In our two prior studies of this subject (307) (308), we have seen that generational sins (the sins of our forefathers) do have a definite impact upon our external circumstances. Daniel was carried off into captivity by the Babylonians through no fault of his own. His external circumstances were dictated by the divine reaction to the sins of both the current and prior generations of Judah (2 Chronicles 36:20-21). In this physical sense, we are all in "bondage" to the sinful choices of those who have gone before us, i.e. our circumstances are always the result of the choices of multiple generations that have preceded us. This is the normal outworking of God's principles of sowing and reaping. But, this "bondage" is only external; it does not necessarily produce any bondage at the level of the soul and spirit.
We have also seen that the primary texts which address the issue of God's imposition of judgment upon third and fourth generations (Exodus 20:5 and Deuteronomy 5:9) contain the statement "upon the third and fourth generations of those that hate Me." This is an observation that carries some significant implications. For example, it would appear to be a mistake to use Isaac's duplicity regarding Rebekah's identity (Genesis 26:7-11) as an illustration of the visitation of divine wrath upon those that hate Him just because it followed a pattern which Abraham had established in prior years (Genesis 12 & 20). To make Isaac's practice of Abraham's duplicity an illustration of the "generational sins issue" would require that we see Abraham as one of those who "hated" God. That flies in the face of everything God has said about his "friend" Abraham.
This raises a critical question: Does the generational sin issue of God's visitation of the consequences of hateful choices upon succeeding generations relate to a special action of God, or does it simply declare a fundamental principle of the way God's universe operates? In other words, is the generational sin issue simply the outworking of God's cause and effect universe, or is it a special visitation of bondage upon the offspring of those who hate God? If it is the former, there is no particular need to identify the original perpetrators as "those that hate" God since cause and effect affects everyone whether they love God or hate Him. If it is the latter, there is a deliberate distinction made between those who "hate" God and those who, though they love Him, are yet imperfect in their love and its follow-through of obedience.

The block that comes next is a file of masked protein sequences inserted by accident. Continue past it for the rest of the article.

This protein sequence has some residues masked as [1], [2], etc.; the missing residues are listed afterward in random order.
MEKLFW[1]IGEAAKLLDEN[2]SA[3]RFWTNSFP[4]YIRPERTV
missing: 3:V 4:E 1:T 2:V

According to Paul, no one escapes the law of cause and effect: "Be not deceived; God is not mocked; for whatsoever a man soweth, that shall he also reap" (Galatians 6:7). However, according to Exodus 34:7 and Numbers 14:18, God makes a distinction in His treatment of those who love Him and those who hate Him. For those who love Him, He extends forgiveness; for those who hate Him, He imposes penalties unto the third and fourth generations. What we have here is a difference between the normal outworking of the universe (which does not allow believers to abuse the law of the harvest) and the special imposition of penalty upon the impenitent who hate God. In other words, those who hate God are subject to the normal law of cause and effect just as those who love God are, but they are also subject to the additional consequence of God's imposition of judgment above and beyond the normal consequence of choices made.
For clarity's sake perhaps we can say it this way: sin always creates a down-line harvest according to the law of sowing and reaping no matter who does it (believer or unbeliever); but the sins of the impenitent also receive additional consequences of divine reaction that are not imposed upon those who repent afterwards. So, those who "hate" God (i.e. the impenitent) receive both a down-line harvest of their sown seeds of sin and an additional imposition of divine judgment. On the other hand, those who "love" God (i.e. the penitent who are not sinless, but are repentant) only receive the down-line harvest. God forgives their sins and does not add His judgment to the normal harvest. Forgiveness by God does not lift the law of the harvest (lest God be mocked), but it does lift the consequences which God would personally impose if repentance did not follow the sin.
Therefore, I conclude that God's visitation of the sins of those who hate Him upon the succeeding generations is in addition to the normal outworking of the law of sowing and reaping.
Again, this is not the end of the matter, but it gives us some more upon which to think.